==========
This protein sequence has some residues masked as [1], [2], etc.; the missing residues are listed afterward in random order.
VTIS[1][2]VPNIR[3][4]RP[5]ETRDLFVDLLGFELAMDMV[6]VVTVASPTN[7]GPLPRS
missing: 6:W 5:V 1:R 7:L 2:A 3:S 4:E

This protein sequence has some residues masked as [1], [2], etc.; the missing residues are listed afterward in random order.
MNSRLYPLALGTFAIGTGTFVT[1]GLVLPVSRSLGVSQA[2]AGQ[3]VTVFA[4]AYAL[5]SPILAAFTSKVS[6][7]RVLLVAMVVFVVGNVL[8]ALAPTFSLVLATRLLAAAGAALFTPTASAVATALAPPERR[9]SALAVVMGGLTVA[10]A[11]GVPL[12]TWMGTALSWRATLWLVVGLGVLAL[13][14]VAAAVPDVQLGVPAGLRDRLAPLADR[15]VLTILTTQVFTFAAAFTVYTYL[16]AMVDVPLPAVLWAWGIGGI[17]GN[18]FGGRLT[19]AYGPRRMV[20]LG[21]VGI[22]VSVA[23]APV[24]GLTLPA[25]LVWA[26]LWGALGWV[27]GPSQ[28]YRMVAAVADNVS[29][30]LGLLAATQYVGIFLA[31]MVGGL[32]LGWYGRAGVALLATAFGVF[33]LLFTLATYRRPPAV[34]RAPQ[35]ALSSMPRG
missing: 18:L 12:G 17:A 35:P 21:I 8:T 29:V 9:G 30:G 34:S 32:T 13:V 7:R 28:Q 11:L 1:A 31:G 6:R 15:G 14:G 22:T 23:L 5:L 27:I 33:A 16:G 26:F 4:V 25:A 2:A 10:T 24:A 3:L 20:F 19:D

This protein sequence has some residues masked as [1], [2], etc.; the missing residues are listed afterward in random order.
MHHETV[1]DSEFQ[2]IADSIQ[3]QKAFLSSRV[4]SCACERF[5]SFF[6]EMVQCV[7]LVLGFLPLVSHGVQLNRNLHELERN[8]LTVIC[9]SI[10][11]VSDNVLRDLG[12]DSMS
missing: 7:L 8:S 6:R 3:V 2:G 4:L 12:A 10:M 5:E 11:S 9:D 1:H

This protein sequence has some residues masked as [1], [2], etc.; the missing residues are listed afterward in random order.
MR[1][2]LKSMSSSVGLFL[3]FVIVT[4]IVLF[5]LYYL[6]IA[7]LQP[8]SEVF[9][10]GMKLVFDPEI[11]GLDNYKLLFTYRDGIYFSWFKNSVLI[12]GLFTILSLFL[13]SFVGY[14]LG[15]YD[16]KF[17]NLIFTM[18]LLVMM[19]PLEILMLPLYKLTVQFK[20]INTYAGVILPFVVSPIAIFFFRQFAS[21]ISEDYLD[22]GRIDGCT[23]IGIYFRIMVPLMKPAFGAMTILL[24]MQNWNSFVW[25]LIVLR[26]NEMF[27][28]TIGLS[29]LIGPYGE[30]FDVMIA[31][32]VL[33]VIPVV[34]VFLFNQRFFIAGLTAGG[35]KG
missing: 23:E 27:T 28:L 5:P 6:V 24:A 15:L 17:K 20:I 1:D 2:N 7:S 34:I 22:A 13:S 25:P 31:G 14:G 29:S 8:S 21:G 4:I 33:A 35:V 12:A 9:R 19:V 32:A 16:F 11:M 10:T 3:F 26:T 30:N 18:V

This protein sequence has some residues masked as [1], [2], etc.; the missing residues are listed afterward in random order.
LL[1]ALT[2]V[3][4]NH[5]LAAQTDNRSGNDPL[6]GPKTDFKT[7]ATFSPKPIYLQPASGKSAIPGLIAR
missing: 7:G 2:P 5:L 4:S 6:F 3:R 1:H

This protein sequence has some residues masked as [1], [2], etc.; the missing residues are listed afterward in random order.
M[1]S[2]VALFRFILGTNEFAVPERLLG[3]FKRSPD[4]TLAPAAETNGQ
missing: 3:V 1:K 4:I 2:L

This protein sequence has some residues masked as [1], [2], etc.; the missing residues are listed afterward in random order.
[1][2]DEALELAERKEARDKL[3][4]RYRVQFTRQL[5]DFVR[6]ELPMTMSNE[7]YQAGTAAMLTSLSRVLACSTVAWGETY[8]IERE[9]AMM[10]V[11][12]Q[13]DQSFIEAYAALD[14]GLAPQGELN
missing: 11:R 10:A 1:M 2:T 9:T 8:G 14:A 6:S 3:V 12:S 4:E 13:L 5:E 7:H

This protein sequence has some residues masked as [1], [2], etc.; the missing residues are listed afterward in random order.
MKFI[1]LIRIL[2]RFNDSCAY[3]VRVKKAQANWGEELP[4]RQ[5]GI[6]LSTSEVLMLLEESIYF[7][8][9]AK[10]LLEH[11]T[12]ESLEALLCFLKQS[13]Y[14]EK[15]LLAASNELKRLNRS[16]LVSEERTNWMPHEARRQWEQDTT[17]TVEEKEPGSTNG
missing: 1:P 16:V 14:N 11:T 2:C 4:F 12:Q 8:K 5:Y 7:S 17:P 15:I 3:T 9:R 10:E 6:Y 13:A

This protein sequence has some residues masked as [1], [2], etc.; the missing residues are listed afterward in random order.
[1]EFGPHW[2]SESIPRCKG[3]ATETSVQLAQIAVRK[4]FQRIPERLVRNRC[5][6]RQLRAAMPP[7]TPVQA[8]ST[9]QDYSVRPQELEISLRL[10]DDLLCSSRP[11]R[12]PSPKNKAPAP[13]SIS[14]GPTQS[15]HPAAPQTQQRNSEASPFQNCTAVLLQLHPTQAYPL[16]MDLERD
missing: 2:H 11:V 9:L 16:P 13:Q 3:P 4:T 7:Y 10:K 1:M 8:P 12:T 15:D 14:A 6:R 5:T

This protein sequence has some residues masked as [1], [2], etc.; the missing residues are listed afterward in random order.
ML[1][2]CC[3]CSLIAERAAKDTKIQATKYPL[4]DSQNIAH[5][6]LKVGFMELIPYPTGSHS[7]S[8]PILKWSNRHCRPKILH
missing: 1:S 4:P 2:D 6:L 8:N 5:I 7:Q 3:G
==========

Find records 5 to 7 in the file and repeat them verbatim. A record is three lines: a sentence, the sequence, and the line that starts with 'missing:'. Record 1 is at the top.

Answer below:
This protein sequence has some residues masked as [1], [2], etc.; the missing residues are listed afterward in random order.
LL[1]ALT[2]V[3][4]NH[5]LAAQTDNRSGNDPL[6]GPKTDFKT[7]ATFSPKPIYLQPASGKSAIPGLIAR
missing: 7:G 2:P 5:L 4:S 6:F 3:R 1:H

This protein sequence has some residues masked as [1], [2], etc.; the missing residues are listed afterward in random order.
M[1]S[2]VALFRFILGTNEFAVPERLLG[3]FKRSPD[4]TLAPAAETNGQ
missing: 3:V 1:K 4:I 2:L

This protein sequence has some residues masked as [1], [2], etc.; the missing residues are listed afterward in random order.
[1][2]DEALELAERKEARDKL[3][4]RYRVQFTRQL[5]DFVR[6]ELPMTMSNE[7]YQAGTAAMLTSLSRVLACSTVAWGETY[8]IERE[9]AMM[10]V[11][12]Q[13]DQSFIEAYAALD[14]GLAPQGELN
missing: 11:R 10:A 1:M 2:T 9:T 8:G 14:A 6:S 3:V 12:S 4:E 13:L 5:E 7:H